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Financial Settlements

For many people, agreeing on and arranging the financial settlement is the most difficult part of a divorce. Not just because sorting out the details can take time, but also because dividing up the assets of the marriage can be just as emotionally devastating than going through the process of getting a divorce. Working with a solicitor can make this process much easier, by taking some of the workload off your shoulders.

What is a Financial Settlement?

In divorce proceedings, a financial settlement is the agreement the divorcing couple makes regarding their finances. The settlement includes details such as distribution of marital assets, and financial arrangements for supporting any children of the marriage.

How can a Solicitor help arrange a Financial Settlement?

For someone who is going through a divorce, a solicitor can provide help in many ways. They can provide legal advice and assistance, during mediation, court proceedings, and other legal meetings. For example, a solicitor can help with the following divorce and settlement matters:

  • Provide legal advice during negotiation of a financial settlement, as well as other matters relating to the divorce, such as child custody arrangements.
  • Assist with completing and filing legal forms and financial documents.
  • Help calculate marital asset values, determine what assets are joint marital assets or by individuals, and calculate the value of the settlement someone is entitled to claim.
  • Negotiate on behalf of a client to reach a financial settlement, either directly with the other party’s solicitor, during mediation or the collaborative law process, or during a court hearing.
  • Help someone apply to the courts for a financial order.

Sometimes, a divorcing couple can negotiate the terms of a divorce and financial settlement without any acrimony, and may decide to settle the terms between themselves rather than hiring solicitors. While this is a possibility, it’s often better to work with a solicitor even when the divorce is an amicable one, as it’s always a good idea to have representation just in case it becomes difficult to agree to settlement terms. As well as this, a solicitor can provide advice and assistance that makes the whole process of divorce and settlement arrangement smoother and easier to deal with.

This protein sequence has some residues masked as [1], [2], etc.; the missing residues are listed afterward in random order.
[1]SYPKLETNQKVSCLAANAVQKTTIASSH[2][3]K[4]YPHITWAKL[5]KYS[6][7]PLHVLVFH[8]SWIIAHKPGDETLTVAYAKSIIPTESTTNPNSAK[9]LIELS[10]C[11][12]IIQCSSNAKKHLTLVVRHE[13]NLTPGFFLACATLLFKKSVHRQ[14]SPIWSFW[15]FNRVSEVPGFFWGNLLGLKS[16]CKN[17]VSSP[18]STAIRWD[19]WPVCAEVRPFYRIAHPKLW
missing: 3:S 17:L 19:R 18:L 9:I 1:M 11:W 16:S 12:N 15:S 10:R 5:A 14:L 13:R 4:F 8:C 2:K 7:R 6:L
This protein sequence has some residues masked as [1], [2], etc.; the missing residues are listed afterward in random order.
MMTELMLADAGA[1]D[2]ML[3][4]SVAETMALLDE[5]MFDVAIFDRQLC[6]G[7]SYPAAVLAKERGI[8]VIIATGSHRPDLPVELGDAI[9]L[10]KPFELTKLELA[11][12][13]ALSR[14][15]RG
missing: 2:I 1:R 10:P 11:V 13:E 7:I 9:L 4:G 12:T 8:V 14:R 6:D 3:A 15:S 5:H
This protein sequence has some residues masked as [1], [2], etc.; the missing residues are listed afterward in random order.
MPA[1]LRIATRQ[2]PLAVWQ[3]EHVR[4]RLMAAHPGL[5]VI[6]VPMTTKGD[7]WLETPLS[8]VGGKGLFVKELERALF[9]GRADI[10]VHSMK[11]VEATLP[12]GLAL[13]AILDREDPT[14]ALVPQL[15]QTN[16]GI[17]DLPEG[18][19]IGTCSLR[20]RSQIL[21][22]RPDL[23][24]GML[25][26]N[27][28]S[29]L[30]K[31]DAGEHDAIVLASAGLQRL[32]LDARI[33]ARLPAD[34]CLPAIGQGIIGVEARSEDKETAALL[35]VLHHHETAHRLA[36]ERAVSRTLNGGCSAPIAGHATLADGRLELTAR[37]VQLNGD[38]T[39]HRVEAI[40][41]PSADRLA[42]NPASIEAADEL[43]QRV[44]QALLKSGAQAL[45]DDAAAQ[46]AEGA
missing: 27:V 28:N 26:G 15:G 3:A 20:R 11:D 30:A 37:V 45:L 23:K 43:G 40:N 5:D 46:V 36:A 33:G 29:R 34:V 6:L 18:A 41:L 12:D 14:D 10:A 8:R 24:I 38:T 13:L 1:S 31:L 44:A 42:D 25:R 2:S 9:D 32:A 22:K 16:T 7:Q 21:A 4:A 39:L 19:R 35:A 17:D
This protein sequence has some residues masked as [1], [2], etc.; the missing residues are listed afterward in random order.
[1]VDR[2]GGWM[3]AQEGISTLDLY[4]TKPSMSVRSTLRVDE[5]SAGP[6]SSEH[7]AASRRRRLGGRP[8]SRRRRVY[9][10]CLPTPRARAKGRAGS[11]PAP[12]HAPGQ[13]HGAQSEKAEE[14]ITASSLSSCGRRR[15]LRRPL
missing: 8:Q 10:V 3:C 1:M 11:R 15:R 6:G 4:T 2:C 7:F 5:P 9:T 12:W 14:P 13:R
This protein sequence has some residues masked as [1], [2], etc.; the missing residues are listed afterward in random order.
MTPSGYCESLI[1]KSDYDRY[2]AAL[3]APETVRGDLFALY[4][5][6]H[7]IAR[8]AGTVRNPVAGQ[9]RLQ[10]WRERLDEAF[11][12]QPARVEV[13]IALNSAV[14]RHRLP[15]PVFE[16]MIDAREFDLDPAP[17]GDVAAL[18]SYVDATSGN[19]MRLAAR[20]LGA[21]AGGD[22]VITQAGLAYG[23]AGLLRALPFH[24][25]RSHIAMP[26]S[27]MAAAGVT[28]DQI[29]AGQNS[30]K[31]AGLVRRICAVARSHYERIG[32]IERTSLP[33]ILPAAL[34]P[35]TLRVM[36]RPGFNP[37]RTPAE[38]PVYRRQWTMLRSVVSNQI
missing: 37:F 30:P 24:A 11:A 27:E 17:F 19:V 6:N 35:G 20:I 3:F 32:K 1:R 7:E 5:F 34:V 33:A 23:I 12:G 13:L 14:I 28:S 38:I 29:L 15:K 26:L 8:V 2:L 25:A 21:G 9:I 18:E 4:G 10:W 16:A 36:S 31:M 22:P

In cases where the value of the marital assets is high, or where the financial arrangements get complicated, it’s very useful to hire a solicitor for advice and representation. It’s also a good idea for any case where children are involved, to ensure that their best interests are always protected, in terms of financial agreements as well as child arrangements.

Legal Processes Involved in Reaching a Financial Settlement

Divorce proceedings as a whole involve three main stages: filing the divorce petition, applying for a decree nisi, and obtaining a decree absolute. Once these three stages have been completed, the divorce is final. The financial settlement is a separate process that typically occurs at the same time as these steps are being carried out, but the timeline for reaching a financial settlement doesn’t have to conform in any particular way to the stages of divorce. Depending on the situation, the financial settlement is finalised by the time the decree absolute is obtained, or may be finalised afterwards.

Financial settlements can be arranged in one of several different ways.

Agreement between parties: sometimes the divorcing couple may be able to reach an agreement on their own about how to distribute assets. For example, the couple may decide to split the value of all assets down the middle, or may retain ownership of whatever assets they entered the marriage with, and split jointly-owned assets 50-50. This may be the case when the marriage is of short duration, when there are no children under 18, or when there are few assets to consider.

If the divorcing couple can’t reach an agreement on their own, there are several alternatives that can help facilitate the process.

Mediation: In this process, the divorcing couple meet with an independent mediator. The mediator is trained in mediation techniques, and is there to facilitate communication and help the couple reach an agreement for financial settlement. It would be wise to obtain independent legal advice alongside the mediation process.

Collaborative Law: This process is similar to mediation, but doesn’t involve a trained mediator. Instead, each of the divorcing parties plus their solicitors meets to settle the financial arrangements. Typically the solicitors are trained in collaborative law techniques to facilitate the process.